Philbert Dy’s review published on Letterboxd:
There is nothing more honest than a thought, and nothing more deceitful than a memory. A memory is something imagined that we pretend is foundational to who we are. But thoughts are who we are, unvarnished and imperfect, escaping through the chemistry of our brains, becoming manifest without the benefit of form. They are temporal, existing for only a moment before being replaced by the next thought. It won't always be logical, but for the moment, it's just true. That's what your brain spat out, and it cannot be denied.
"I'm thinking of ending things." There goes a thought.
She traverses memories. Not her own, but of Jake's. The road is treacherous. There's a blizzard out there. It's Brr in here. He won a medal for being diligent. There are lambs that froze to death in the barn. There is a place where pigs used to be. There is a basement, and he doesn't want to talk about it. They met at a trivia night. They met when she was waitressing. They met when she was out celebrating with a girlfriend, and he was a creeper. They met. They makes movies about this stuff.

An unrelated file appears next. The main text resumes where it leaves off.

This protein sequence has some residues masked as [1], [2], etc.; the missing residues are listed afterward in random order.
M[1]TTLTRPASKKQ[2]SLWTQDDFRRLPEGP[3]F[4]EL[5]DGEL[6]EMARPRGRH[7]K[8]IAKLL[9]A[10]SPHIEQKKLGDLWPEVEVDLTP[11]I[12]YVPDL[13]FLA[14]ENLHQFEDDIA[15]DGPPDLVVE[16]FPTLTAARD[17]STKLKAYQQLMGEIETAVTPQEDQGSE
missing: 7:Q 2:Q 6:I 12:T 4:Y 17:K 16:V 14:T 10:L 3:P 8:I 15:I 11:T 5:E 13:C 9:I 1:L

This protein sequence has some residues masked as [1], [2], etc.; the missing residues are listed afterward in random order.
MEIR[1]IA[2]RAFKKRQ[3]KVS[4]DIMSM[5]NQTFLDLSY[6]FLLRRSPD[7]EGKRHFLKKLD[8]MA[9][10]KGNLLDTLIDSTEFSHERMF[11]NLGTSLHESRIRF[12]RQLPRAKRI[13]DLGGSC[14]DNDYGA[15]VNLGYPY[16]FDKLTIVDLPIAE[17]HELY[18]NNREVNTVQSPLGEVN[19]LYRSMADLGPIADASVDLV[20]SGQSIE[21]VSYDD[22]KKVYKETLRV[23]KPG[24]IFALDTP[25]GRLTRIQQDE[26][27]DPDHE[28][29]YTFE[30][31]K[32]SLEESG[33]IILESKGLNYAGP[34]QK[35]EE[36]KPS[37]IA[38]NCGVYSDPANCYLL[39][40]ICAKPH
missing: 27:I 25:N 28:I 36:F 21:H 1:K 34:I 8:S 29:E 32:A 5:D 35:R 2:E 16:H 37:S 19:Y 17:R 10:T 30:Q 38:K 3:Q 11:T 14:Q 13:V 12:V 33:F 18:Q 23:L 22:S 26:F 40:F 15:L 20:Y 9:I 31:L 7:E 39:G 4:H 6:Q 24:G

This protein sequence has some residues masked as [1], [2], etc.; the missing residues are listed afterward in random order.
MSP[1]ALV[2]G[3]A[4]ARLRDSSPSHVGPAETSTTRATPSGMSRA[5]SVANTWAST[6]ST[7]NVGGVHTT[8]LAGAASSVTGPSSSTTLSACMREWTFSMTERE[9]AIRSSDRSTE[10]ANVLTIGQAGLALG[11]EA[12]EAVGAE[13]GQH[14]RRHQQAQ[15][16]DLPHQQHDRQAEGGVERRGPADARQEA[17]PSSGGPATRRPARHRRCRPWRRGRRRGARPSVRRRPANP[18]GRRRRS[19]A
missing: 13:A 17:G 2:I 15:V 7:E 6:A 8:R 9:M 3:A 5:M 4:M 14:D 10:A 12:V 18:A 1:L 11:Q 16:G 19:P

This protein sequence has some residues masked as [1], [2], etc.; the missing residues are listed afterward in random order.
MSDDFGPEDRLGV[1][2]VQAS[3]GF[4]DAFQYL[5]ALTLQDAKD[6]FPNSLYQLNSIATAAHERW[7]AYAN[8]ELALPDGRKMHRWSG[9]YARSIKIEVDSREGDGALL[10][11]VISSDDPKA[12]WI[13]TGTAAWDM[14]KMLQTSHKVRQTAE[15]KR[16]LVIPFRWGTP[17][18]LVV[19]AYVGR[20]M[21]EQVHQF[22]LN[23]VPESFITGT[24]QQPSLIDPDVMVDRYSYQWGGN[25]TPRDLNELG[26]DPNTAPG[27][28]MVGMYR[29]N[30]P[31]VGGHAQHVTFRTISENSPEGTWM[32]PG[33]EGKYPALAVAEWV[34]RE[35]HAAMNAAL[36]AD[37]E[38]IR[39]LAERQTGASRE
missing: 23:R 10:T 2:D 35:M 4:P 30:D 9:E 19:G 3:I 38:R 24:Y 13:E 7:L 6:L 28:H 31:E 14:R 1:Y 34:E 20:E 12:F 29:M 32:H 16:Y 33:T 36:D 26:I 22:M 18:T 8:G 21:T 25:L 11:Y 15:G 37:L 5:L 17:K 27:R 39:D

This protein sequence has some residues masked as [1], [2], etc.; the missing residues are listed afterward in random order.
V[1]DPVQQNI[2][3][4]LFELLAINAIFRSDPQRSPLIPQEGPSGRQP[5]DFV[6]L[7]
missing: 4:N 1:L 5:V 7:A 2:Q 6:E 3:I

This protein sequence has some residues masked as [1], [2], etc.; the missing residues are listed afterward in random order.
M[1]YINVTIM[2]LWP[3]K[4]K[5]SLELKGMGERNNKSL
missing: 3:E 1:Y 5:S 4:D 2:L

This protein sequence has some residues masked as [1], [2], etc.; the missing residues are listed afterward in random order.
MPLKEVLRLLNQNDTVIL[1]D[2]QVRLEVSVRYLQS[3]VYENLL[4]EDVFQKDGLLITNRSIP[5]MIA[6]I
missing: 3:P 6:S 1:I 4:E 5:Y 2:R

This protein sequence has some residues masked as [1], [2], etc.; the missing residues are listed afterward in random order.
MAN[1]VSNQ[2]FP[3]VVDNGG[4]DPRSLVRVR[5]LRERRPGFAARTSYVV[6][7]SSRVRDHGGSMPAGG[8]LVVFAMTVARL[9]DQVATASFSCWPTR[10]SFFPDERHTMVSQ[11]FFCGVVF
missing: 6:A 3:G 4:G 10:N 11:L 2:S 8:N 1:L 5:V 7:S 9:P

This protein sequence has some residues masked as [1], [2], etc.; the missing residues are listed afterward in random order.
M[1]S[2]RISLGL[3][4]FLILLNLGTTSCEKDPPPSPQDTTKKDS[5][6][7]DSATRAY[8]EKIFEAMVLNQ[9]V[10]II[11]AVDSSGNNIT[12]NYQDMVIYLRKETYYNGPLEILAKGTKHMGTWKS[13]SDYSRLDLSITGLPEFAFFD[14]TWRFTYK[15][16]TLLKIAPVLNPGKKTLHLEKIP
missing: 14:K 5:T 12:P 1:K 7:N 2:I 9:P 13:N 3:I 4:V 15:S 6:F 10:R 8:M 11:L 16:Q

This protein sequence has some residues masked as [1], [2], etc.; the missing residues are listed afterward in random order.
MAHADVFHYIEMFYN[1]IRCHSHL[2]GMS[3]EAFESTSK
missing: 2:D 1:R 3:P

His father is looking forward to not being able to remember that he can't remember things anymore. And maybe she is, too. For now, she traverses memories. He takes her to an ice cream shop. To his old high school. Pauline Kael talks through her. He keeps reminding her of the chains. They'll be okay, because he's got chains.
"I'm thinking of ending things."
It's cold. Her coat keeps changing. She keeps changing, but it never stops being cold. Maybe she should settle, maybe she should try a little harder to make it work. Maybe they can live out a cinematic dream. Maybe they can have a happy ending. It's a thought, at least. Something her brain spat out that cannot be denied. But here comes another. And another.